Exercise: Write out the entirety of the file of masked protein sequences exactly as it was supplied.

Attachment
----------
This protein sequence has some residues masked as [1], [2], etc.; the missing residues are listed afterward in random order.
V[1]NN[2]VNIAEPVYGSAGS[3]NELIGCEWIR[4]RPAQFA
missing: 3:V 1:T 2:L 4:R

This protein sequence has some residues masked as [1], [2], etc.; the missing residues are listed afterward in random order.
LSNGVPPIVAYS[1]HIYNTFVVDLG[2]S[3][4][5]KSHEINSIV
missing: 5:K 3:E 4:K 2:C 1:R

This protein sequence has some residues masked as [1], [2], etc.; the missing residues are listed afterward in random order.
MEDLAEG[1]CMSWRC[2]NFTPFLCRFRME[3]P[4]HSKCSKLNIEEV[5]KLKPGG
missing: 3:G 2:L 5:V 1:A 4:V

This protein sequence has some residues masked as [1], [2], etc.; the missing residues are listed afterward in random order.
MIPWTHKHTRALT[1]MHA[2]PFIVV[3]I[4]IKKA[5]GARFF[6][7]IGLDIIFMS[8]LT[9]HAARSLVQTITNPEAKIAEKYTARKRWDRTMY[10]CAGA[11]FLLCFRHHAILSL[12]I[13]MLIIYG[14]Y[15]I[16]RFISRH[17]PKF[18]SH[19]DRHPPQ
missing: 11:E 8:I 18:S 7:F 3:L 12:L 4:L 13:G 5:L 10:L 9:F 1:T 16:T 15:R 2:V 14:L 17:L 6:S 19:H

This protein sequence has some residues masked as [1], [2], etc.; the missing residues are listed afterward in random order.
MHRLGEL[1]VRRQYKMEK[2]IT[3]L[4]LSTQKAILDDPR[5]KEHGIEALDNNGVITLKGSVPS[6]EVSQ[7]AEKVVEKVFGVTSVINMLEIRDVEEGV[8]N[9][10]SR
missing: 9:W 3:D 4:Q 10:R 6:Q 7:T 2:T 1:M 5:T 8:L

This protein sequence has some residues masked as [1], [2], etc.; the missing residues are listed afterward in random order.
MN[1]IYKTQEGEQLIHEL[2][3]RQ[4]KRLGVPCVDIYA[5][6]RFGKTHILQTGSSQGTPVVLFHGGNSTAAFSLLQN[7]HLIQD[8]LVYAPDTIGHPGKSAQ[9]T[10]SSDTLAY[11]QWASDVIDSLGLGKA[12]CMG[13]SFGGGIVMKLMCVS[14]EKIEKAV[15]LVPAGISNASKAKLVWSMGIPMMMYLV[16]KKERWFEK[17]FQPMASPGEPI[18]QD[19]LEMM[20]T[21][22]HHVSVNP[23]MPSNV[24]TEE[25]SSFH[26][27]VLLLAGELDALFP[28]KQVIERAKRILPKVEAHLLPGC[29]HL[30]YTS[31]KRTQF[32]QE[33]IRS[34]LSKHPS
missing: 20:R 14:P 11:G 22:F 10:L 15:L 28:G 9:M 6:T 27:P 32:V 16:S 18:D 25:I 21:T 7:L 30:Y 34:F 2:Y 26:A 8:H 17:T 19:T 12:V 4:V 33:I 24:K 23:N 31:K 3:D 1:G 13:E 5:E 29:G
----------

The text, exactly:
This protein sequence has some residues masked as [1], [2], etc.; the missing residues are listed afterward in random order.
V[1]NN[2]VNIAEPVYGSAGS[3]NELIGCEWIR[4]RPAQFA
missing: 3:V 1:T 2:L 4:R

This protein sequence has some residues masked as [1], [2], etc.; the missing residues are listed afterward in random order.
LSNGVPPIVAYS[1]HIYNTFVVDLG[2]S[3][4][5]KSHEINSIV
missing: 5:K 3:E 4:K 2:C 1:R

This protein sequence has some residues masked as [1], [2], etc.; the missing residues are listed afterward in random order.
MEDLAEG[1]CMSWRC[2]NFTPFLCRFRME[3]P[4]HSKCSKLNIEEV[5]KLKPGG
missing: 3:G 2:L 5:V 1:A 4:V

This protein sequence has some residues masked as [1], [2], etc.; the missing residues are listed afterward in random order.
MIPWTHKHTRALT[1]MHA[2]PFIVV[3]I[4]IKKA[5]GARFF[6][7]IGLDIIFMS[8]LT[9]HAARSLVQTITNPEAKIAEKYTARKRWDRTMY[10]CAGA[11]FLLCFRHHAILSL[12]I[13]MLIIYG[14]Y[15]I[16]RFISRH[17]PKF[18]SH[19]DRHPPQ
missing: 11:E 8:I 18:S 7:F 3:L 12:L 4:L 13:G 5:L 10:L 9:F 1:T 16:T 15:R 2:V 14:L 17:L 6:S 19:H

This protein sequence has some residues masked as [1], [2], etc.; the missing residues are listed afterward in random order.
MHRLGEL[1]VRRQYKMEK[2]IT[3]L[4]LSTQKAILDDPR[5]KEHGIEALDNNGVITLKGSVPS[6]EVSQ[7]AEKVVEKVFGVTSVINMLEIRDVEEGV[8]N[9][10]SR
missing: 9:W 3:D 4:Q 10:R 6:Q 7:T 2:T 1:M 5:T 8:L

This protein sequence has some residues masked as [1], [2], etc.; the missing residues are listed afterward in random order.
MN[1]IYKTQEGEQLIHEL[2][3]RQ[4]KRLGVPCVDIYA[5][6]RFGKTHILQTGSSQGTPVVLFHGGNSTAAFSLLQN[7]HLIQD[8]LVYAPDTIGHPGKSAQ[9]T[10]SSDTLAY[11]QWASDVIDSLGLGKA[12]CMG[13]SFGGGIVMKLMCVS[14]EKIEKAV[15]LVPAGISNASKAKLVWSMGIPMMMYLV[16]KKERWFEK[17]FQPMASPGEPI[18]QD[19]LEMM[20]T[21][22]HHVSVNP[23]MPSNV[24]TEE[25]SSFH[26][27]VLLLAGELDALFP[28]KQVIERAKRILPKVEAHLLPGC[29]HL[30]YTS[31]KRTQF[32]QE[33]IRS[34]LSKHPS
missing: 20:R 14:P 11:G 22:F 10:L 15:L 28:G 9:M 6:T 27:P 32:V 16:S 18:D 25:I 21:T 7:L 30:Y 34:F 2:Y 26:A 8:H 17:T 19:T 12:V 4:V 33:I 24:K 23:N 31:K 3:D 1:G 13:E 5:E 29:G